When trauma strikes, some individuals are able to respond with flexibility; even creativity, where as for others, trauma makes a profound mark on the way they feel about themselves and their lives. Often, when there is an accident, there is likely to be a physical impact such as an injury whereas like depression, the injury caused by many traumas, cannot be seen but still cause immense pain.
We often see, on the TV, in the papers and magazines, the things people experience that we would consider traumatic, though we generally can’t imagine that it would ever happen to us. Then, suddenly, when even the little things can seem to overwhelm us and we feel as though we are losing control – our bubble of safety can burst – all our beliefs about ourselves and the world seem to no longer make any sense – we are in the grip of trauma!
What is trauma?
Life is full of both positive and negative experiences and through childhood and the support we are able to access, we establish a way that works for us, to get through the rough times and enjoy the smooth. It is when a person’s ‘normal’ ability to cope is completely overwhelmed by a terrible event such as a relationship breakdown, bereavement, accident, assault or disaster, that what they have experienced; is considered traumatic.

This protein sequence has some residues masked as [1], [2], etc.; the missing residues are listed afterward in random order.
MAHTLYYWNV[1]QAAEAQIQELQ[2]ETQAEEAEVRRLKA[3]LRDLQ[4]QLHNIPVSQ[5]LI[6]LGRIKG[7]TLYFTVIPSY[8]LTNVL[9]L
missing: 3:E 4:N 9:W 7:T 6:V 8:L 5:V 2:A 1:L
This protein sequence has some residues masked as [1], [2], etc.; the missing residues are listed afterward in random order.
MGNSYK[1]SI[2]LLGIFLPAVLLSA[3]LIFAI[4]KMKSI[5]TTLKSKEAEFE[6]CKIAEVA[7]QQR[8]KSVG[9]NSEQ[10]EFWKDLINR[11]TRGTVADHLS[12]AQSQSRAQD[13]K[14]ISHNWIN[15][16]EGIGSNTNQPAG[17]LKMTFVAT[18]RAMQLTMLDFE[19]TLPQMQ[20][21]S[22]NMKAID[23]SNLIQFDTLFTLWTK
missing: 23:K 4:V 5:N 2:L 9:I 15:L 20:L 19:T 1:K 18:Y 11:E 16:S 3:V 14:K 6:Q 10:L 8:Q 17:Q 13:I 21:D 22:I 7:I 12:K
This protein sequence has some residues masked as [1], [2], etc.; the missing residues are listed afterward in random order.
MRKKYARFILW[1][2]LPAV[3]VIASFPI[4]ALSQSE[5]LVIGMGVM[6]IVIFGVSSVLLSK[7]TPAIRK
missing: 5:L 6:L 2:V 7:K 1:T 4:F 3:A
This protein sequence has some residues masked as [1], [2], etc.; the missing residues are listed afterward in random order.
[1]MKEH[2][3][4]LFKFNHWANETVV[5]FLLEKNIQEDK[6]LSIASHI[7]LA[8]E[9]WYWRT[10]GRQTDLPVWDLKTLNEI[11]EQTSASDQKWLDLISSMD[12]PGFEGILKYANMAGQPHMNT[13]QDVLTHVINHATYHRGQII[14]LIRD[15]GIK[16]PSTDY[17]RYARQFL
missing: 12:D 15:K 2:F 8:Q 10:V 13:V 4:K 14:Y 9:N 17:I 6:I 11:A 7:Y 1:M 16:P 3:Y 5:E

You will notice of the examples I gave, that not all of them are outside the typical human experience – it is not the experience that dictates the trauma, but the response of feeling an intense sense of helplessness and horror. Two people who have recently experienced a relationship breakdown or a job loss can experience these in drastically different ways depending on their personality, situation, previous exposure and experiences and degree perceived control.
How can Therapy Help?
Finding yourself a therapist that you feel comfortable with will allow you to process what it is that you experienced. Whatever you have experienced, it is likely that others have experienced it too but; not the same way you have. Because your experience is individual to you, it’s not uncommon if you were to feel isolated and struggle to relate to your friends and family about your trauma. You may feel as though your symptoms sound a little crazy though with your therapist, they definitely should not seem crazy, and they should be able to help you make sense to what’s happening for you. You may feel as though your experience doesn’t warrant your reaction and you may be giving yourself a hard time – this will mean that you aren’t allowing yourself to process the emotional experience of your trauma and your therapist will be able to guide you through this vital stage of recovery.
You may feel as though everything in your life has been tarnished by your experience and that you will never get back to how you once were – your therapist will be able to help you identify the positives you have, which are valuable in your journey and they're necessary to acknowledge for you to regain your control.